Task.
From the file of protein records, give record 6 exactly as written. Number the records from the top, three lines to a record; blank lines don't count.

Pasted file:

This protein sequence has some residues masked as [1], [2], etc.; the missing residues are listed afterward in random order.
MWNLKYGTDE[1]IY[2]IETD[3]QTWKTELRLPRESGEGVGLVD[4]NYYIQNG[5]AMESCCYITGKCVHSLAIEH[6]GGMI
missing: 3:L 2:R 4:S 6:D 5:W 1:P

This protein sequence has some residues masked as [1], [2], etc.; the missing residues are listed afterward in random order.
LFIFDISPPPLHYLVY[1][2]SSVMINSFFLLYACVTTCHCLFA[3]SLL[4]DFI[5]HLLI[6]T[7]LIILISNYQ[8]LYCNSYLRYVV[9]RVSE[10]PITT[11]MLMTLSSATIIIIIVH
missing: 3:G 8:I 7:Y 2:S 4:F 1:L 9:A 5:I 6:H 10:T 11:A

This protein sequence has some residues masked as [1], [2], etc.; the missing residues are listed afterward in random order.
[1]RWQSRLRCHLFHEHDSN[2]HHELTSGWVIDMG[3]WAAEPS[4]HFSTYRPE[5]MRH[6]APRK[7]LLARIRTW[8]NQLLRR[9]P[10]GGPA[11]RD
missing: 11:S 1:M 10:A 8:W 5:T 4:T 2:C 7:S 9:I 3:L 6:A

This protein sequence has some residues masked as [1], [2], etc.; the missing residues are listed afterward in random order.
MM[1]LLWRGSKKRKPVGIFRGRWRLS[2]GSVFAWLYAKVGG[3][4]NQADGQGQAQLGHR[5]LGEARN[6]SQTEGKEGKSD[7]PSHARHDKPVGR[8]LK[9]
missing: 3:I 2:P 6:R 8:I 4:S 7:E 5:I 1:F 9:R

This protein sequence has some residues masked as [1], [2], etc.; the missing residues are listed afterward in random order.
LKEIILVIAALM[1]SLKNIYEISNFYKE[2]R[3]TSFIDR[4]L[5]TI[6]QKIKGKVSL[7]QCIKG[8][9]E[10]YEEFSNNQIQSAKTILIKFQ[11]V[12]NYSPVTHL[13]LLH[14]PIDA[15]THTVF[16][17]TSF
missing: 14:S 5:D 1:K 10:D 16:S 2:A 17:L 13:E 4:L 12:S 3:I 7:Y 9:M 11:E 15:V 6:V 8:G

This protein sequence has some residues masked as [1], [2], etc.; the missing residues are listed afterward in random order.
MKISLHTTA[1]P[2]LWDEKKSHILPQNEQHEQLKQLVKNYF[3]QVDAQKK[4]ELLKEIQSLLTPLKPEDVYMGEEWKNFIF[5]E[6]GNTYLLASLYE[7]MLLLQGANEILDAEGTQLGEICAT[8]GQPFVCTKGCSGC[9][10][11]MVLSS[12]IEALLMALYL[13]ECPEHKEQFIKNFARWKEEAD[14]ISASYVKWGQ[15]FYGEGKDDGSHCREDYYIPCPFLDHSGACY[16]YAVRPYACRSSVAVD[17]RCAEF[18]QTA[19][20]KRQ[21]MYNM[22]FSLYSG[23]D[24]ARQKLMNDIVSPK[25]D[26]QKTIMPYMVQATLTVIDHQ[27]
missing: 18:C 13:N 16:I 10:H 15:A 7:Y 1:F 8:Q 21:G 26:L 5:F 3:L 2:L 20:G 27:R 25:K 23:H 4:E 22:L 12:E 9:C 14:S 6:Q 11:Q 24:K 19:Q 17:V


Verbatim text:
This protein sequence has some residues masked as [1], [2], etc.; the missing residues are listed afterward in random order.
MKISLHTTA[1]P[2]LWDEKKSHILPQNEQHEQLKQLVKNYF[3]QVDAQKK[4]ELLKEIQSLLTPLKPEDVYMGEEWKNFIF[5]E[6]GNTYLLASLYE[7]MLLLQGANEILDAEGTQLGEICAT[8]GQPFVCTKGCSGC[9][10][11]MVLSS[12]IEALLMALYL[13]ECPEHKEQFIKNFARWKEEAD[14]ISASYVKWGQ[15]FYGEGKDDGSHCREDYYIPCPFLDHSGACY[16]YAVRPYACRSSVAVD[17]RCAEF[18]QTA[19][20]KRQ[21]MYNM[22]FSLYSG[23]D[24]ARQKLMNDIVSPK[25]D[26]QKTIMPYMVQATLTVIDHQ[27]
missing: 18:C 13:N 16:I 10:H 15:A 7:Y 1:F 8:Q 21:G 26:L 5:F 3:L 2:L 20:G 27:R 25:K 23:H 4:E 22:L 12:E 9:C 14:S 6:Q 11:Q 24:K 19:Q 17:V